How do I do a good interview?

 

 

  • Approach to persons to be interviewed

It is important to approach the person to be interviewed in such a way as to increase the motivation to be interviewed. A good preliminary interview contributes to this. During this first contact, information can be provided about the purpose of the interview and the expectations of the person to be interviewed can be mapped out.

 

  • Good communication about the research questions and the project, the expectations and the further process with the interviewees

The interview will benefit from knowing in advance what kind of questions to expect and what will happen with the content of the interview. It is essential that information is provided in advance about privacy and how it is safeguarded within the project.

 

  • Choice of interview setting and location

The interview is best conducted in an environment in which the interviewee feels as comfortable as possible. This can be the interviewee’s home, but also any other place indicated by the interviewee. The preference is for the interviewee’s home, provided it is quiet and allows for uninterrupted interviews.

 

  • Establishing trust

A good match between the interviewer and interviewee is important for the quality of the interview. The interviewee must be eager to tell his or her story to the interviewer, for which trust is important. A good preliminary interview contributes to this. The interviewer’s attitude must be based on a high degree of empathy and a visible interest in the interviewee’s story.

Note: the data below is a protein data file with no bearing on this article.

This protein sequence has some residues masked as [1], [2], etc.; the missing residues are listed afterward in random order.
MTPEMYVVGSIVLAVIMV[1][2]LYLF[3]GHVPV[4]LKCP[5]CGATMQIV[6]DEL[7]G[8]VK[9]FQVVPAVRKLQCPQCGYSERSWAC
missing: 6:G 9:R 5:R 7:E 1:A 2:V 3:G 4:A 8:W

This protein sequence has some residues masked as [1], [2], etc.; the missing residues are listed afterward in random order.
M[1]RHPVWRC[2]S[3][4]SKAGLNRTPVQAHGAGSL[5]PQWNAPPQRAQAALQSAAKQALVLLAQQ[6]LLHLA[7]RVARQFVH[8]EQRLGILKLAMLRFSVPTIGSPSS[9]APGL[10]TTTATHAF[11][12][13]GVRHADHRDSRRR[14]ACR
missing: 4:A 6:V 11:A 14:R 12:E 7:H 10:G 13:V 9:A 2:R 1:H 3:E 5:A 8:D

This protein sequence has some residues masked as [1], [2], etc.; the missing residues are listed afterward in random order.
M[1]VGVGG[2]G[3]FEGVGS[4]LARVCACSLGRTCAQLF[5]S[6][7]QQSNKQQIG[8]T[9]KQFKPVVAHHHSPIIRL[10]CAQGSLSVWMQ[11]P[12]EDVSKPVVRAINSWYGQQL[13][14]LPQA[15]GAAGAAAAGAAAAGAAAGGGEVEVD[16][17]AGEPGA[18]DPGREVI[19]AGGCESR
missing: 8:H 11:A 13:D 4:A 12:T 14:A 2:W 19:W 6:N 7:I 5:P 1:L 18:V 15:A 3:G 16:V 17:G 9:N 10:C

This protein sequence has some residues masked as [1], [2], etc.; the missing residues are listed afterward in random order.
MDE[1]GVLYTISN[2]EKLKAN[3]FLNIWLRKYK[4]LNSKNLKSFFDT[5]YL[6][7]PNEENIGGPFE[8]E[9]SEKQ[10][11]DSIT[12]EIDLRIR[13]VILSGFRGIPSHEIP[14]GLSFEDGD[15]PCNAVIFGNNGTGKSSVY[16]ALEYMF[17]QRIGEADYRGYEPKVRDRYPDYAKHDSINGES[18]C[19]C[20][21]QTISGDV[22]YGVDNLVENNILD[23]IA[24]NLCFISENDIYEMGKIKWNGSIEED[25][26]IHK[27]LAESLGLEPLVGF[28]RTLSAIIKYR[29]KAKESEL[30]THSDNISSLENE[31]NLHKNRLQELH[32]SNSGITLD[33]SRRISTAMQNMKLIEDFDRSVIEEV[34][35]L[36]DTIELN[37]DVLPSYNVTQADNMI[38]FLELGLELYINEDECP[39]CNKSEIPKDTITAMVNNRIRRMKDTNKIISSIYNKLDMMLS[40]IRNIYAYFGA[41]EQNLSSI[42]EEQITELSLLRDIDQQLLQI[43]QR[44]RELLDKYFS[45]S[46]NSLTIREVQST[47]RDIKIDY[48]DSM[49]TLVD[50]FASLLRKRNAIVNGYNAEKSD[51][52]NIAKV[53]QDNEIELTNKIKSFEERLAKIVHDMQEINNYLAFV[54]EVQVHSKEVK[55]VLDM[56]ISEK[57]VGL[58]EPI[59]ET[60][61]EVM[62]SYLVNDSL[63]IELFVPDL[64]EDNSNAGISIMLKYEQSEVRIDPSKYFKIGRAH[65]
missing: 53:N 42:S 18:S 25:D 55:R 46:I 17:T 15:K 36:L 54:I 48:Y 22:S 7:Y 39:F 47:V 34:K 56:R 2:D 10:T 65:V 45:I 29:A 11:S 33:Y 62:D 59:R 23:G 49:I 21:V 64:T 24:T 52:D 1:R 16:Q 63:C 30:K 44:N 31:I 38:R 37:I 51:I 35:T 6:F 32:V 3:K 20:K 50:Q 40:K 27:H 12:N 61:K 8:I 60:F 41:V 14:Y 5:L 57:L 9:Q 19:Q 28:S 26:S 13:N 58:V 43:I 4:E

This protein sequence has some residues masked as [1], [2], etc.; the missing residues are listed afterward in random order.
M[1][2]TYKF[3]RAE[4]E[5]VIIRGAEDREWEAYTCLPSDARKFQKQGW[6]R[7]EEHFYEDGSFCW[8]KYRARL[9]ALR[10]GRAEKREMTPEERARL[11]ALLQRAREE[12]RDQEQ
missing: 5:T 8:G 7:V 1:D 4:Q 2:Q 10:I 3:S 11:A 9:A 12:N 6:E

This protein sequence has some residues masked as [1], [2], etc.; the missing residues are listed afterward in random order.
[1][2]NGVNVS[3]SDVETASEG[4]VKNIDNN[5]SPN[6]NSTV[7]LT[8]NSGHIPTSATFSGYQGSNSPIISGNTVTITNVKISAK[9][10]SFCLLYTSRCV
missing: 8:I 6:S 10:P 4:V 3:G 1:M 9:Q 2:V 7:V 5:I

• Good questionnaire or topic list

It is important to think carefully in advance about the topics and questions that should be covered in the interview. A good subject or topic list is indispensable. Using a topic list gives the interviewee the freedom to say what he or she wants to say. With more specific subjects, such as the experience of an earthquake, a questionnaire works better because the interviewer is looking for a specific experience.

 

  • Listening well

The oral history interviewer does not put himself in the foreground. He does not routinely complete a questionnaire or topic list, but listens carefully to the story. If a topic comes up automatically without a question having been asked, the question will not be asked again, unless the interviewer is looking for extra depth. This requires the interviewer to listen carefully, take notes if necessary and bring up topics that have not been discussed.

 

  • Dealing with emotions during the interview

Telling a life story often involves emotions. The interviewer needs to be prepared for this. Sometimes, interviewees have to interrupt the interview because the subject becomes too emotional for them. In such situations, it is good if the interviewer allows the interviewee time and space to recover without this being interpreted as indifference. Empathy and involvement is important, but without the interviewer intervening too much or participating excessively in displayed emotion.

 

  • Interventions during the interview

The most difficult part of an interview is determining moments of intervention. Every intervention takes the interviewee out of his or her story. The intervention will therefore have to be empathetic and fit with what is being told. If, for example, the interviewee loses the thread or lingers too long on a subject, the interviewer can use an intermediate question to steer the interview towards the main topic. A more probing question can sometimes increase the quality of the interview. Too many interventions or talking along often distracts and can lead to irritation.

 

  • Good agreements on privacy

The interviewer must make good written agreements before and after the interview about the use of the interview. Information about privacy and how it is guaranteed within the project is provided beforehand. After the interview has been completed, the interviewer is asked whether there are any parts of the interview that he/she does not want to be made public. A written, signed note is made of this.

 

  • A pleasant conclusion

A pleasant conclusion gives the interviewee the feeling that the interview was important and made a contribution to the aims of the project. It also shows the interest and commitment of the interviewer.